On Thursday, a ground named after this legend of the game is where India and the West Indies will begin the first match of a four-Test series. The stadium is at North Sound, Antigua, a place that sounds more befitting of an alternative, denim-heavy clothing line or a rock music festival. Richards was one of cricket’s rockstars in his playing days, however, so perhaps the name is more appropriate than it first seems.
There remain countless selection dilemmas for both sides. A question mark hangs over the West Indies’ middle order and the exact composition of their bowling attack, while the larger, more overarching decision of whether to select four bowlers or five remains unmade for India.
Perhaps it is unnecessarily cruel and more than a touch arrogant, but depressingly not a long way off from reality, to claim that India’s selection of four or five bowlers depends on whether their plan is to defeat the West Indies by the might of their batting or bowling.
Both teams have played a combined total of one Test match in 2016. That was the West Indies’ draw against Australia at Sydney. While this would ordinarily suggest both teams would be engaged in a battle to determine which of them is less out of match practice, the two tour games played at Basseterre, St Kitts may prove to be of more benefit to India than meets the eye.
It gave the Indians a chance to play together as a unit for the first time under their new coach Anil Kumble, and several of those who featured against the Board President’s XI can be expected to play against the full West Indies side at North Sound. This is a gelling experience the West Indies have not been afforded, as only a few of the Board President’s XI would make the final team for the Test match.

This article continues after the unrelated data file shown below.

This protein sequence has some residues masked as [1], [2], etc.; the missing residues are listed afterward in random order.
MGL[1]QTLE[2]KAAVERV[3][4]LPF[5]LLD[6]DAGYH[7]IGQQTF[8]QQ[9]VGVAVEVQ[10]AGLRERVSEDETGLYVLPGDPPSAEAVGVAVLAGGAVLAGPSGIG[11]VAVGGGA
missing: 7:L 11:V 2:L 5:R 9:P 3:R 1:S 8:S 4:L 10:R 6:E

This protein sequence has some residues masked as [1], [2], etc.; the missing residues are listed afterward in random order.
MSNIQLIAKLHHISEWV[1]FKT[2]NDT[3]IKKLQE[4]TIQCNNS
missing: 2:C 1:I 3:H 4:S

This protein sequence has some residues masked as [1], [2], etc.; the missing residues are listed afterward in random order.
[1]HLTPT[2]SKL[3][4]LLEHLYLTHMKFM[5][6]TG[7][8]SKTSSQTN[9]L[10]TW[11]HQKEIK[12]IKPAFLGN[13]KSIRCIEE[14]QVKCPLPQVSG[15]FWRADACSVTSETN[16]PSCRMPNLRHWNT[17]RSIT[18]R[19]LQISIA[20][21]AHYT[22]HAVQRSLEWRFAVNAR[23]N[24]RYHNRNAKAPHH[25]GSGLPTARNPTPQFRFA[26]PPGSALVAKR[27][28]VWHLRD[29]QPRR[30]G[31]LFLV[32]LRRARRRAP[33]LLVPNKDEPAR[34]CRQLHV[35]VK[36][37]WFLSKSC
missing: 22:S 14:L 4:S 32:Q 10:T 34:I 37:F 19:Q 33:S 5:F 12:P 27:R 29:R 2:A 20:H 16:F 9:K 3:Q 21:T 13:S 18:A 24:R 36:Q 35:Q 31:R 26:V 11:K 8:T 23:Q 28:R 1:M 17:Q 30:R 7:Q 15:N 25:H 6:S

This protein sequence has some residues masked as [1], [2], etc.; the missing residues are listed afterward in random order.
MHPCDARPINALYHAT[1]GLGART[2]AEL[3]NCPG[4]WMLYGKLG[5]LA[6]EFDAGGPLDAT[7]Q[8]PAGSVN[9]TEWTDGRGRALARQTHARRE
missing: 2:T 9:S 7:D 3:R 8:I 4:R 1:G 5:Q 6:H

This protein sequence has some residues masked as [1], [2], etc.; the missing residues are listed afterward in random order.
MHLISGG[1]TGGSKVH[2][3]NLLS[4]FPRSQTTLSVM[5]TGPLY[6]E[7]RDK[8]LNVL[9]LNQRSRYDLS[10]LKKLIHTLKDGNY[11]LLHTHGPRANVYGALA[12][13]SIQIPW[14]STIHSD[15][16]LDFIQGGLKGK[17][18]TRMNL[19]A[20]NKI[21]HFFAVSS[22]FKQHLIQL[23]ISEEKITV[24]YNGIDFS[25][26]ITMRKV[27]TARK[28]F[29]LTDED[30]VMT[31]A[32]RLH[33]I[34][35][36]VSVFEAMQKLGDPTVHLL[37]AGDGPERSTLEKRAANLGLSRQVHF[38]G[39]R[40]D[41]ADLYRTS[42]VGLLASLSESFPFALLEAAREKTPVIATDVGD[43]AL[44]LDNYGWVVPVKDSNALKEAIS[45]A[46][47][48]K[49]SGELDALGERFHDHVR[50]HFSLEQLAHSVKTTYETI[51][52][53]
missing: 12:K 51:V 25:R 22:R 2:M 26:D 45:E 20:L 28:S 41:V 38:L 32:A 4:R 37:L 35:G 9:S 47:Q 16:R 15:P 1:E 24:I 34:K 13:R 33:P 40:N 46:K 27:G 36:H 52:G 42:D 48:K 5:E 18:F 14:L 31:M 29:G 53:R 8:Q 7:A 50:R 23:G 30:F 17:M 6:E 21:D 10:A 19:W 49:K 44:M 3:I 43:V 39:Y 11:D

It may not seem like much, but when the participants in a sporting contest are equally shorn of Test cricket, the benefits of each practice match are magnified hugely.
The West Indies have grappled with issues of form and consistency of performance, but their team selection is fairly straightforward. This, despite the fact that number four Marlon Samuels has struggled badly in Test cricket of late.
Decisions on the exact nature of the bowlers selected also have to be taken – the home side have only two specialist fast bowlers and one specialist spinner in the squad – and the retirement of Jerome Taylor from Test cricket and the exclusion of Kemar Roach from the side has not helped. The attack is quite raw and their inexperience may be shown up.